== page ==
Watermelon instead of Hamas: how the Palestinian struggle became a trend

Single conference sparks widespread Western protests involving students, activists and celebrities supporting Palestinians and criticizing Israel; complex reasons include history, isolation, vibrant imagery and a penchant for trends

Nitzan Pincu|
Flags, demonstrations, watermelons, a protest in front of a falafel restaurant – people throughout the Western world are taking to the streets (or just typing vigorously) to protest against Israel and stand for the liberation of the Palestinians. "Free Palestine", they keep chanting, "stop the fire". And what about the terrorist organization Hamas? They don’t mention Hamas.
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This phenomenon, which is happening now right before our eyes, has roots and history, but it is also related to a well-planned and sophisticated distribution of a brand.
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הפגנות פרו פלסטיניות בהרווארד
הפגנות פרו פלסטיניות בהרווארד
Pro-Palestinian demonstration at Harvard University
(Photo: Joseph Prezioso / AFP)
So how did the Palestinians become an issue that brings to the streets crowds that are very distant from the Middle East? According to Prof. Eytan Gilboa, this is a process that started 20 years ago. "At the 2001 UN Conference against Racism in Durban, South Africa, Palestinian organizations and radical left organizations, along with human rights organizations, took over the conference. It turned into an anti-Israel conference. When the Palestinians saw that it worked, they adopted it as a strategy for the liberal Western world," says Gilboa, an expert on the United States at Bar Ilan University and a senior research fellow at the Jerusalem Institute for Strategy and Security.
This is not a coincidence of timing or location. "No wonder it started in South Africa. They realized that it was possible to attack Israel's policies on human rights, and they promoted the notion that Israel is an apartheid state," he clarifies. "Human rights organizations worldwide, such as Human Rights Watch and Amnesty, helped the Palestinians. They invented definitions of apartheid and tried to apply them to Israel, saying that apartheid also takes place inside Israel and not only in the Palestinian territories. Even back then they said that there was a holocaust in Gaza."
And similar to that starting point in South Africa, today's pro-Palestinian demonstrations also take place in certain carefully selected areas. "Since the massacre, they have been targeting audiences throughout the United States, Canada, Australia and Western Europe. They are taking advantage of the sensitivity of Western countries to human rights in order to gain sympathy for their positions. These are democratic, liberal countries that sanctify human rights. So it turns out that people who should be on your side support Hamas and the Palestinian Authority, which are reactionary factors."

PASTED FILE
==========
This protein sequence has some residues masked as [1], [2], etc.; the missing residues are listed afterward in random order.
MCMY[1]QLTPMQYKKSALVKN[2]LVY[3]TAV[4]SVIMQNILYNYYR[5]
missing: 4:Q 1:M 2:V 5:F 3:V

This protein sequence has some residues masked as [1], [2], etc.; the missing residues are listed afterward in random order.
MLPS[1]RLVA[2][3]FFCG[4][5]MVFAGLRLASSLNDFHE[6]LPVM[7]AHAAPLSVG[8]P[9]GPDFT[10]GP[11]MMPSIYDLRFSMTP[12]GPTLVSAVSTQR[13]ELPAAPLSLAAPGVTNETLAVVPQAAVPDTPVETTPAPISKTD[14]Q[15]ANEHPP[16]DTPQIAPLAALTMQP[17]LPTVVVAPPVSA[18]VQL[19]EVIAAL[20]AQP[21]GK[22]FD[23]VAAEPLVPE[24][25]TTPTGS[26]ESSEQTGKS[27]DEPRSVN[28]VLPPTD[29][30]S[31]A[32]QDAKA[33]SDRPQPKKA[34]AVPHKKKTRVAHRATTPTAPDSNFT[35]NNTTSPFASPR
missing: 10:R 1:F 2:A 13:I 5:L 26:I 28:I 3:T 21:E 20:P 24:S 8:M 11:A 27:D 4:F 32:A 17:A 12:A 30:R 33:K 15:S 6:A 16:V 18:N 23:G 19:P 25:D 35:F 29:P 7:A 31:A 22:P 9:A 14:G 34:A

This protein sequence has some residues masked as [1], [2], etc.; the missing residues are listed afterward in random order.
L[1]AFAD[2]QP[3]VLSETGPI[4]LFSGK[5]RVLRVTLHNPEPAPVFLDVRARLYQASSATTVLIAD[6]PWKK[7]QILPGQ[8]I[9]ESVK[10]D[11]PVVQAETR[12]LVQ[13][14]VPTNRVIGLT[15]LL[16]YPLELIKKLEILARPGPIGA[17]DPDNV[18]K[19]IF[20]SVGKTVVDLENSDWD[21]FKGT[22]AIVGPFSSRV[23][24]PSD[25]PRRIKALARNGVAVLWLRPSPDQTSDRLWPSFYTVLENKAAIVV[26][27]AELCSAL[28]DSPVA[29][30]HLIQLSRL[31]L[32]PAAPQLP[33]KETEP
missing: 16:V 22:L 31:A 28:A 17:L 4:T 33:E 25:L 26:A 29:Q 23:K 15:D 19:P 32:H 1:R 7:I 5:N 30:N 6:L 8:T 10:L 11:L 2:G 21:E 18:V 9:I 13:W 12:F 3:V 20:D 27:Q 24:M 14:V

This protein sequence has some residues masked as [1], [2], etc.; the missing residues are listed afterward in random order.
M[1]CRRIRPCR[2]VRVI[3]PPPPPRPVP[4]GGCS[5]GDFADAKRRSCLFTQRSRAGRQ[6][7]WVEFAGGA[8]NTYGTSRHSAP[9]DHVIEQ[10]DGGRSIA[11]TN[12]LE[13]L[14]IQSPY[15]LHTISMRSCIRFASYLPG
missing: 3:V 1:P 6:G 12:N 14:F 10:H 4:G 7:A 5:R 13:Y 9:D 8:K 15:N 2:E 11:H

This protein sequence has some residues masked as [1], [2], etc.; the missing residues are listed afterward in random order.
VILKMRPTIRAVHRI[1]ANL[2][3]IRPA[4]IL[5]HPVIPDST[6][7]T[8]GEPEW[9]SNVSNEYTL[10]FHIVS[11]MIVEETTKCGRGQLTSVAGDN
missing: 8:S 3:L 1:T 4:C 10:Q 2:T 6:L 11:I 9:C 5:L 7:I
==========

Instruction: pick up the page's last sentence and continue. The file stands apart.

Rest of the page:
The factors behind the scenes, Gilboa explains, are the "green-red-white alliance", meaning a combination of the radical left, Muslim organizations, and right-wing anti-Semitic whites. Together they spread the rhetoric of the "dehumanization of Israel," according to Gilboa.
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הפגנה בבוקרשט
הפגנה בבוקרשט
Pro-Palestinian rally in Bucharest
They promote this dehumanization narrative on the basis of their activity, i.e. colleges and universities throughout the United States, and as we have already witnessed, since October 7 the campuses have become the focus of anti-Israeli activity, and the universities do not protect Jews from being attacked - a phenomenon that reached its peak recently with the shocking statements of Harvard, MIT and UPenn presidents during a congressional hearing.
And how did the alliance against Israel become so well established on the campuses? This is where the well-known BDS organization enters the picture. This boycott movement used the money coming from Qatar to "take over" entire departments in universities across Europe and the United States. There they promote the notion that Israel is a country of white people oppressing blacks - similar to the oppression that took place in the USA.
"The Jewish community in the United States treated it with tolerance, and now it blows up in their faces," says Gilboa. "All these streams have intensified significantly in the last 20 years. They were overlooked and no one considered them a threat."

I am on the right side

The great interest that the Palestinians are currently arousing in the US is related to two issues that agitate American society and will continue to be a bone of contention: racism and colonialism. In the "Today, Explained" podcast, the Vox Media anchors explained how "Palestine went global".
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במקום דגל פלסטין, אבטיח
במקום דגל פלסטין, אבטיח
Pro-Palestinian demonstration at the COP28 climate summit in Dubai
(Photo: AP Photo/Peter Dejong)
The anchors covered a pro-Palestinian poetry reading event in the Little Village immigrant neighborhood in Chicago. The participants who were interviewed explained that for them Israel is imperialist, first and foremost because in their opinion the local population is the Palestinians and not the Jews.